Sessions is also supported by energy giants such as Alabama Power, which reward him for his rabid anti-environmentalism. He always ranks near the bottom of every environmental scorecard put out by the non-profit groups, including the League of Conservation Voters. Southern Company has given Sessions at least $162,765, according to verifiable records, and the company’s law firm, Balch and Bingham, has rewarded him with contributions of at least $123,775. The coal giant Drummond Company has pumped $74,650 into his campaign coffers, and the polluter Vulcan Materials another $52,150.
Then you come down the list to his favorite defense contractors, and you see that Collazo Enterprises, a company that started up in Huntsville to work on the so-called Star Wars missile defense shield, gave Sessions $64,900 — and was subsequently rewarded with millions of dollars in earmarks, otherwise known as “pork,” an Old South term for pork barrel spending. Collazo was followed closely by the defense contractor Lockheed Martin, which has given Sessions $47,150 over his career, not counting what doesn’t show up on paper in all kinds of hidden PACs. This also does not count secret cash contributions, which still go on in Alabama. Nor does it count companies the senator shares silent partnerships with, some rumored to be CIA front companies. Sessions also awarded a similar earmark to the Westar Aerospace and Defense Group in Huntsville, another intelligence-defense startup in Sessions’ state supported by taxpayer money.
Some key highlights of Sessions’ voting record over the years shows he is a tool of big business and the military and no friend of the American worker, women, veterans, children or the sick in need of breakthroughs in stem cell research.
He voted against the American Recovery and Reinvestment Act of 2009, without which economists say the economic recession would have been much worse.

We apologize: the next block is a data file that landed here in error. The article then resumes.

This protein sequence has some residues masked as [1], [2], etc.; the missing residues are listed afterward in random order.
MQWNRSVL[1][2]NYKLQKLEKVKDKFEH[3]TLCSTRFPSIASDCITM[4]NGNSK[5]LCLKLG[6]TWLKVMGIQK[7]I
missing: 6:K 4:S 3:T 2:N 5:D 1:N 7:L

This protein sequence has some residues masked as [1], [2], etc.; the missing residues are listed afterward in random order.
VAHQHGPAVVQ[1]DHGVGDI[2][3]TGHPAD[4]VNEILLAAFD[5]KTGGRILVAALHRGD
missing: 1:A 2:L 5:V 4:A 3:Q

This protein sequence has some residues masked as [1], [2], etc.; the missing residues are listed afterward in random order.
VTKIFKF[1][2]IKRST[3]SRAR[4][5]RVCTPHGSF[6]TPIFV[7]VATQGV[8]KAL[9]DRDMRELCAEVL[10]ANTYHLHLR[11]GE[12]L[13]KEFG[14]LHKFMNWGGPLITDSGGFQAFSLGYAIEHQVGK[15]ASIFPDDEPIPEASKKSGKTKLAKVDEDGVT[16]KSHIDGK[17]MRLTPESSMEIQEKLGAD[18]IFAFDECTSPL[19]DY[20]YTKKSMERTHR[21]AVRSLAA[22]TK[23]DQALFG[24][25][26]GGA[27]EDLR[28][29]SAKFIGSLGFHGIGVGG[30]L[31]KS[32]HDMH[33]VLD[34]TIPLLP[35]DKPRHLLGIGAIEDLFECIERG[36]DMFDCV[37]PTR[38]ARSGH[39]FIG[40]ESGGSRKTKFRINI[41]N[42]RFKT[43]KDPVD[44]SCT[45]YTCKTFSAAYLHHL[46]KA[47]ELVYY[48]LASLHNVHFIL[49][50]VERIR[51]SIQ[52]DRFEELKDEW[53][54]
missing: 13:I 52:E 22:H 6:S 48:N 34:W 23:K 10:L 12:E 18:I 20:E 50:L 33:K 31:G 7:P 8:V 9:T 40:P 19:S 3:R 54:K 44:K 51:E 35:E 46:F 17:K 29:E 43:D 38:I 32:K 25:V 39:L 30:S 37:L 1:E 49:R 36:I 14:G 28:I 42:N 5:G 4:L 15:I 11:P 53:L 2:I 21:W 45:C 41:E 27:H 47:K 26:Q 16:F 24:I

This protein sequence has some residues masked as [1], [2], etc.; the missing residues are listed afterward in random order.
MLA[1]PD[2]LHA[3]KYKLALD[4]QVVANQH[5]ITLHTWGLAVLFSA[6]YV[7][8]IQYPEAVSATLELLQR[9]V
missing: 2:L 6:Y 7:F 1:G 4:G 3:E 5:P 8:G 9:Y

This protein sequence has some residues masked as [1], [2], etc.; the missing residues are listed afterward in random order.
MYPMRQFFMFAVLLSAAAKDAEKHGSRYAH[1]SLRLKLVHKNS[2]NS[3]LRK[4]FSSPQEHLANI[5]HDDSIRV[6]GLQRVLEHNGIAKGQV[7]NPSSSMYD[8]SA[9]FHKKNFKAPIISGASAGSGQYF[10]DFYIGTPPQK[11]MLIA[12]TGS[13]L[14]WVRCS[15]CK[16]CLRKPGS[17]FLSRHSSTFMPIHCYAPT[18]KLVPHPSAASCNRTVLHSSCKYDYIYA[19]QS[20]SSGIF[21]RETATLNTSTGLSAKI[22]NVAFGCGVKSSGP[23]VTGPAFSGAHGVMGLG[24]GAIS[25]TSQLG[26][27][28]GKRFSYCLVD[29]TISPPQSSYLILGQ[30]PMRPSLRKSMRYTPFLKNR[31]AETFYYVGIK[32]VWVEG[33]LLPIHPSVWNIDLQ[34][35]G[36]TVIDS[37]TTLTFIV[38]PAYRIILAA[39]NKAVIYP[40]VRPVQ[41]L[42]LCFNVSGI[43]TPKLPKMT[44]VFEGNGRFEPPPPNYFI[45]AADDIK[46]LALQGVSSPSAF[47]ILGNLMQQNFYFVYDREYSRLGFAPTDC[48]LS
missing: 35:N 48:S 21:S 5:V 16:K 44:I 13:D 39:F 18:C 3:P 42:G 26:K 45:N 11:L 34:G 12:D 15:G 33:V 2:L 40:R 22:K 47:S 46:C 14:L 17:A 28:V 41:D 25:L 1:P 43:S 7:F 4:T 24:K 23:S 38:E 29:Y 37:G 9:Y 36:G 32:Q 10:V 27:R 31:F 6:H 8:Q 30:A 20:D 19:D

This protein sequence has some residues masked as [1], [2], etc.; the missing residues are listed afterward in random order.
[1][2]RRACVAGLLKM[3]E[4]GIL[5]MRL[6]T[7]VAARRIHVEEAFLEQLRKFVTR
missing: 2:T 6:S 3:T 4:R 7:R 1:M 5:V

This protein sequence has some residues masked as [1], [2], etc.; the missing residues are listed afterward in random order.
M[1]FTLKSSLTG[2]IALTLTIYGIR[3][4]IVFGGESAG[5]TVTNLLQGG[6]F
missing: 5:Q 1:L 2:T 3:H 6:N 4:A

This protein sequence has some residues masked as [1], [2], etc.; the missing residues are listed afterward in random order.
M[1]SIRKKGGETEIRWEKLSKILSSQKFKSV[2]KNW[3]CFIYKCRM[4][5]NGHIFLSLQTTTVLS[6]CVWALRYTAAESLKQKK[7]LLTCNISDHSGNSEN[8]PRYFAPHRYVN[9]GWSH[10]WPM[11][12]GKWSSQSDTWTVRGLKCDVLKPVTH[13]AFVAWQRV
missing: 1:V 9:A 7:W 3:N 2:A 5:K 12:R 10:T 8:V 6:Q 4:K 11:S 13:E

Sessions is on the record opposing any legislation to curb greenhouse gases due to global warming and he is in favor of opening up the Arctic National Wildlife Refuge to oil drilling.
He voted against the Children’s Health Insurance Program Reauthorization Act and the Lilly Ledbetter Fair Pay Act, giving women equal pay under the law.
In October, 2005, he was one of only nine senators who voted against a Senate amendment to a House bill that prohibited cruel, inhumane, or degrading treatment or punishment of individuals in the custody or under the physical control of the U.S. government. In other words, he came out in favor of torture, a policy that military experts say leads to more torture of American soldiers serving abroad.
Sessions has taken a strong stand against any form of citizenship for illegal immigrants. He was one of the most vocal critics of the Comprehensive Immigration Reform Act of 2007, the one time he defied the Bush administration in eight years, and he was one of 37 Senators to vote against funding for embryonic stem cell research.
As for his personal background, Sessions was born on December 24, 1946, in Hybart, Alabama, near the famous town of Selma in the state’s Black Belt. He attended public schools there, “barefooted,” according his profile on Wikipedia, then went on to become student body president at Huntingdon College in Montgomery, from where he graduated in 1969. He then attended the University of Alabama School of Law in Tuscaloosa and graduated in 1973, and was admitted to the state bar that year. He practiced law in Russellville from 1973 to 1975 and served in the U.S. Army reserves as a captain. He then moved to Mobile to practice law in 1977, and was appointed by then-President Ronald Reagan as a U.S. attorney, where he served until 1993.